The great flood

The great flood

Did it surprise us? Yes. Was it unexpected? No. It was not just the big picture that was known to us: The climate crisis is spreading, with a 66% chance we are going to exceed the limit of 1.5 degrees Celsius above pre-industrial levels; we managed to weaken the Gulf Stream in the Atlantic; this year it was the hottest summer on record; the Mediterranean is a global warming hotspot; extreme weather events are intensifying and feeding each other, heatwaves and mega-fires are followed by the wildest storms and floods; weather phenomena that used to happen every 500 or 1,000 years are now happening every year or two. The world’s new normal is extreme weather. We all knew it.

What we also knew was the dangers that threaten Greece in particular. The researchers of the Academy of Athens, the interdisciplinary Climate Change Impacts Study Committee (CCISC) of the Bank of Greece, the scientific team of the DiaNEOsis think tank led by Kostantinos Kartalis, and many others, had analyzed and warned about what we are experiencing today in a timely manner, and with valid documentation.

But it’s not just the studies that set off all the alarm bells. It was also what we have been experiencing in recent years: from the drought and the devastating fires of 2007 and 2021 to the destructive storms Medea, Ianos and the floods on Crete last year (where in 10 minutes the ground received the rain it normally receives in three to four years). Nature had warned us.

But would it be possible for 600 tons of water to fall across 1,000 square meters and not cause a flood? Obviously not. But that’s not the point – and it’s no use resorting to straw man arguments. The point is that we have not even begun to prepare to deal with such phenomena; that we have shown complete inaction despite the warnings by everyone and nature itself. It is the general reluctance to see the problem in its true dimensions, and the strong tendency of the political system to shut its eyes, which means that we are marching in the wrong direction. How, indeed, can we otherwise explain the fact that just 10 days ago, before we had even put out the forest fires, the cabinet decided to bring to Parliament a bill that facilitates construction outside zoning areas?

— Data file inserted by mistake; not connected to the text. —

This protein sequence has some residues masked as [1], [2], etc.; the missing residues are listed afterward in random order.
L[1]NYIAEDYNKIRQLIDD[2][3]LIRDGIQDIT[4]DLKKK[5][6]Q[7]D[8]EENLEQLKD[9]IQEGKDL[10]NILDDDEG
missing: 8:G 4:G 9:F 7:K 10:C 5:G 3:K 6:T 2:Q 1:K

It is the general reluctance to see the problem in its true dimensions, and the strong tendency of the political system to shut its eyes, which means that we are marching in the wrong direction

We are experiencing difficult days and those that are to come will be socially and politically very tough. There are questions that have been raised in the public debate about the current management of the situation: for example, why were residents not notified to evacuate the villages that were certain to be flooded when the magnitude of the threat was foreseeable?

There are also questions about the flood control projects and residential construction that was carried out on the Thessaly Plain after the floods caused by storm Ianos three years ago. How can it be explained, for example, that newly built bridges collapsed? What kind of studies, specifications and procedures were used to build them?

There is another, major issue, that should not be lost in the greater tension that will reasonably prevail in the coming days: We need to decide to rebuild the infrastructure of our country so as to make it resistant to the climate crisis. Even the best of it was built to specifications that do not correspond to climate crisis conditions that will exist 20-30 years after greenhouse gas emissions cease.

Right now, our services must become capable of preventing fires by doing the work required in the winter – caring for forests, clearing them, opening forest roads and fire zones. Roads, bridges and ports have to withstand severe storms. The anti-flood works should be adapted to accommodate larger amounts of water, as currently they can’t. We will soon see this in the suburbs around Mount Penteli. Power grids should be enlarged and strengthened so that they do not cause fires, or be destroyed by storms. We have before us a titanic task of rebuilding Greece’s infrastructure. We owe it to our children.

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